Michael-Shermer1-500x500_cMichael Brant Shermer is a science writer, historian of science, founder of The Skeptics Society, and Editor in Chief of its magazine Skeptic, which is largely devoted to investigating pseudoscientific and supernatural claims. The Skeptics Society currently has over 55,000 members. Shermer also engages in debates on topics pertaining to pseudoscience and religion in which he emphasizes scientific skepticism.

David Pearce - Healesville SanctuaryDavid Pearce is a British philosopher who promotes the idea that there exists a strong ethical imperative for humans to work towards the abolition of suffering in all sentient life. His book-length internet manifesto The Hedonistic Imperative outlines how technologies such as genetic engineering, nanotechnology, pharmacology, and neurosurgery could potentially converge to eliminate all forms of unpleasant experience among human and non-human animals, replacing suffering with gradients of well-being, a project he refers to as “paradise engineering”.

aubreyeagleAubrey de Grey is an English author and biomedical gerontologist, currently the Chief Science Officer of the SENS Research Foundation. He is editor-in-chief of the academic journal Rejuvenation Research, author of The Mitochondrial Free Radical Theory of Aging (1999) and co-author of Ending Aging (2007). He is known for his view that medical technology may enable human beings alive today to live indefinitely

George Dvorsky San FranGeorge Dvorsky is a Canadian bioethicist, transhumanist, and futurist. He is a contributing editor at io9 and producer of the Sentient Developments blog and podcast. Dvorsky currently serves as Chair of the Board for the Institute for Ethics and Emerging Technologies (IEET) and is the founder and chair of the IEET’s Rights of Non-Human Persons Program, a group that is working to secure human-equivalent rights and protections for highly sapient animals.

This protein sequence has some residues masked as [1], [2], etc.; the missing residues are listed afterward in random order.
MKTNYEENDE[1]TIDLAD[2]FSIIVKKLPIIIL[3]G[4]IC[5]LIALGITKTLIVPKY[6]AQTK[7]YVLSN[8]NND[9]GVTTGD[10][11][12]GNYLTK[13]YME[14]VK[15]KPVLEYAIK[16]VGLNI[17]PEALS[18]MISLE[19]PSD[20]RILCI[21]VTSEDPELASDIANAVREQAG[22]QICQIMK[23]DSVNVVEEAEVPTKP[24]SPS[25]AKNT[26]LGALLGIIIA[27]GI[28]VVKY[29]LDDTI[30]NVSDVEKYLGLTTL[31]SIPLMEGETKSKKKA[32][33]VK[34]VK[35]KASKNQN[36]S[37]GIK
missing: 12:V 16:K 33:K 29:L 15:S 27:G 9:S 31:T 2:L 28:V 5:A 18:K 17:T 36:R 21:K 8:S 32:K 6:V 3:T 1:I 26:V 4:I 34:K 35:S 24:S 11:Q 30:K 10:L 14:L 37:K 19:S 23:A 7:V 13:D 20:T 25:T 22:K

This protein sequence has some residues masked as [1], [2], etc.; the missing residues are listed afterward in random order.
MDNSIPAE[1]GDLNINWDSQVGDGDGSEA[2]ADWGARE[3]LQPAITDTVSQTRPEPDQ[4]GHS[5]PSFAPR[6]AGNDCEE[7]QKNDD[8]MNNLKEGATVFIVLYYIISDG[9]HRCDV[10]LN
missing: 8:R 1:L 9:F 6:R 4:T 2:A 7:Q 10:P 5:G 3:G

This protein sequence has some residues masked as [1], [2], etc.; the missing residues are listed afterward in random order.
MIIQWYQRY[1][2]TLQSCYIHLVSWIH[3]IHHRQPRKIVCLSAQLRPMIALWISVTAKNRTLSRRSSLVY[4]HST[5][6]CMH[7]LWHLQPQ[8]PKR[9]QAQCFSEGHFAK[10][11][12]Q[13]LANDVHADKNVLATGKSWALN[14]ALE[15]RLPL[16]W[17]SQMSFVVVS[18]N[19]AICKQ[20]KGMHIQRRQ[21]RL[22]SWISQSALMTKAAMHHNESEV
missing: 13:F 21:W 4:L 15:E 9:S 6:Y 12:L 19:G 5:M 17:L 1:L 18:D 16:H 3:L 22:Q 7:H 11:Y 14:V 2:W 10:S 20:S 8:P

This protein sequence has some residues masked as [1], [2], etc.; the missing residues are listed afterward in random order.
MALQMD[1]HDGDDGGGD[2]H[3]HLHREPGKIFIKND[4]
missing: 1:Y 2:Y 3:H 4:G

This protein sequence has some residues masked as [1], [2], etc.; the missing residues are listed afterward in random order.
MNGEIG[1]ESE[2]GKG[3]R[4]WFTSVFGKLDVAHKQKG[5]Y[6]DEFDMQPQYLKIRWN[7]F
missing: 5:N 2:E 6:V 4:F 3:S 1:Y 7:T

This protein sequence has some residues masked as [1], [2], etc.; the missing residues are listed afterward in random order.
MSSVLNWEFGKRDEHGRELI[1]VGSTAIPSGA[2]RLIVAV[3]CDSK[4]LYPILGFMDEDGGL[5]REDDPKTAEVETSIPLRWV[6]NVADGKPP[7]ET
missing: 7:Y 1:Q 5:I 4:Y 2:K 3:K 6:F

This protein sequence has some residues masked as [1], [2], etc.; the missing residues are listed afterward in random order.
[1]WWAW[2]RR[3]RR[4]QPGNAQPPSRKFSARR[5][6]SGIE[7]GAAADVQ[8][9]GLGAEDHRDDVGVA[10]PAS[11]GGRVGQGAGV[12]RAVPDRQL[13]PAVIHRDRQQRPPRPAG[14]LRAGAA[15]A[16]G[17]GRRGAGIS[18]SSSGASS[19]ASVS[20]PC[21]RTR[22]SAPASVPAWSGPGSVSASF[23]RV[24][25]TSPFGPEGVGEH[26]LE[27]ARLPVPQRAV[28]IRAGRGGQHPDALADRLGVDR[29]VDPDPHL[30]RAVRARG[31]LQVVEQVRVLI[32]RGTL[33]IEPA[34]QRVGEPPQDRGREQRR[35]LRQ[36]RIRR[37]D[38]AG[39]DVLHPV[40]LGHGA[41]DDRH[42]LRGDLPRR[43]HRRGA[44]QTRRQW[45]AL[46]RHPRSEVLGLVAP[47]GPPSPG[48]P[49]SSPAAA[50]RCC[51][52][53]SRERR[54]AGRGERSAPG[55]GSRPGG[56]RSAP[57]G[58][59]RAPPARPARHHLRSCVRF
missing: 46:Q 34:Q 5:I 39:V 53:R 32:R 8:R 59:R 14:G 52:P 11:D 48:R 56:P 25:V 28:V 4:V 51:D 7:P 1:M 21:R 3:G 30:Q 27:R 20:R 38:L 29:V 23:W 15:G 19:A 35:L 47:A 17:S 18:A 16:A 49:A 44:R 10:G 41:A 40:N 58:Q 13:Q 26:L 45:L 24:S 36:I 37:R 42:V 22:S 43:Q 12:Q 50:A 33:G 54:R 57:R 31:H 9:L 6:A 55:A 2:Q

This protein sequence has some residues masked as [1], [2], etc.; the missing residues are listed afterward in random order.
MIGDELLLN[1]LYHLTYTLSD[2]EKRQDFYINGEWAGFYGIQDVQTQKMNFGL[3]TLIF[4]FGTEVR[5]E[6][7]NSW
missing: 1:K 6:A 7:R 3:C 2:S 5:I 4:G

All footage footage is either my own, is news under ‘fair use’ (in line with the 4 factors of fair use) or I have permission from the owners.

Stay tuned, as there will be further updates.

Current version: v1.0 (video)

Previous versions:
v0.91 (video)
v0.9 (video)

Superlongevity---triangles-circle1

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Lawrence Krauss – An update on Cosmology – How Big Bang Gravitational Waves Could Revolutionize Physics!

Lawrence Krauss – An update on Cosmology and thoughts on Education – Cosmologist with Attitude

How Big Bang Gravitational Waves Could Revolutionize Physics! Lawrence is well known for his critical thinking and promotion of science. He has appeared on Q & A among other shows. Lawrence Krauss is Director of the ASU Origins Project at Arizona State University and Foundation Professor in the School of Earth and Space Exploration and the Department of Physics.
Described by Scientific American as a unique scientific ‘public intellectual’, Krauss is a renowned theoretical physicist as well as one of the most well-known advocates for science worldwide. In addition to over 300 scientific publications, He has written nine books for a general audience, including the international bestsellers The Physics of Star Trek and A Universe From Nothing, with translations into over 20 languages. His research has focused on the intersection on cosmology and elementary particle physics, including general relativity and quantum gravity, the early universe, the origin of mass, neutrino astrophysics, and the long term future of the universe. He is the winner of numerous international awards, and is the only physicist to have received the major awards from all three US physics societies. In 2012, he was awarded The National Science Board’s Public Service Award for his many contributions. He frequently appears on TV and radio and contributes to newspapers and magazines, and is the subject of a new full-length feature film, The Unbelievers, which follows Krauss and Richard Dawkins around the world as they discuss science and reason.

The evening was put on by the Vic Skeptics & was held at Graduate House Conference Centre, 220 Leicester Street Carlton on Friday 29 August with proceedings beginning at 6:30pm.

Lawrence Krauss Vic Skeptics

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Lawrence Krauss Video Image

Vernor Vinge on the Technological Singularity

What is the Singularity? Vernor Vinge speaks about technological change, offloading cognition from minds into the environment, and the potential of Strong Artificial Intelligence.

Within thirty years, we will have the technological means to create superhuman intelligence. Shortly after, the human era will be ended.” – “The Coming Technological SingularityVernor Vinge 1993